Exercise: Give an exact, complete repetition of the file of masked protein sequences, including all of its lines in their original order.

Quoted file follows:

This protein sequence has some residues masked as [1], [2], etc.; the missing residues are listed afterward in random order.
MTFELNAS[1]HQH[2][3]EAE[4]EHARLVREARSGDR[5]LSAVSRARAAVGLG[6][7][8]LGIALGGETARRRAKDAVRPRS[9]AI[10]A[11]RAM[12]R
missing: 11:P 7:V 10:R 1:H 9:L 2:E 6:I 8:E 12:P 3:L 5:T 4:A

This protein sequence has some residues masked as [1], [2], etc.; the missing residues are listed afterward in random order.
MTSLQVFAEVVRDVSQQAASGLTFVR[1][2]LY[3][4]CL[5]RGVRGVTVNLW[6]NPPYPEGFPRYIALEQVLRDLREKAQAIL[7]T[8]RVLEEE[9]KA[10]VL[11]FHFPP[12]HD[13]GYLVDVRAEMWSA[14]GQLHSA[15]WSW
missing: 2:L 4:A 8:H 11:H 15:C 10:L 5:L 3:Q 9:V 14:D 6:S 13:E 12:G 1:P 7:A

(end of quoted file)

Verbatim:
This protein sequence has some residues masked as [1], [2], etc.; the missing residues are listed afterward in random order.
MTFELNAS[1]HQH[2][3]EAE[4]EHARLVREARSGDR[5]LSAVSRARAAVGLG[6][7][8]LGIALGGETARRRAKDAVRPRS[9]AI[10]A[11]RAM[12]R
missing: 11:P 7:V 10:R 1:H 9:L 2:E 6:I 8:E 12:P 3:L 5:T 4:A

This protein sequence has some residues masked as [1], [2], etc.; the missing residues are listed afterward in random order.
MTSLQVFAEVVRDVSQQAASGLTFVR[1][2]LY[3][4]CL[5]RGVRGVTVNLW[6]NPPYPEGFPRYIALEQVLRDLREKAQAIL[7]T[8]RVLEEE[9]KA[10]VL[11]FHFPP[12]HD[13]GYLVDVRAEMWSA[14]GQLHSA[15]WSW
missing: 2:L 4:A 8:H 11:H 15:C 10:L 5:L 3:Q 9:V 14:D 6:S 13:E 12:G 1:P 7:A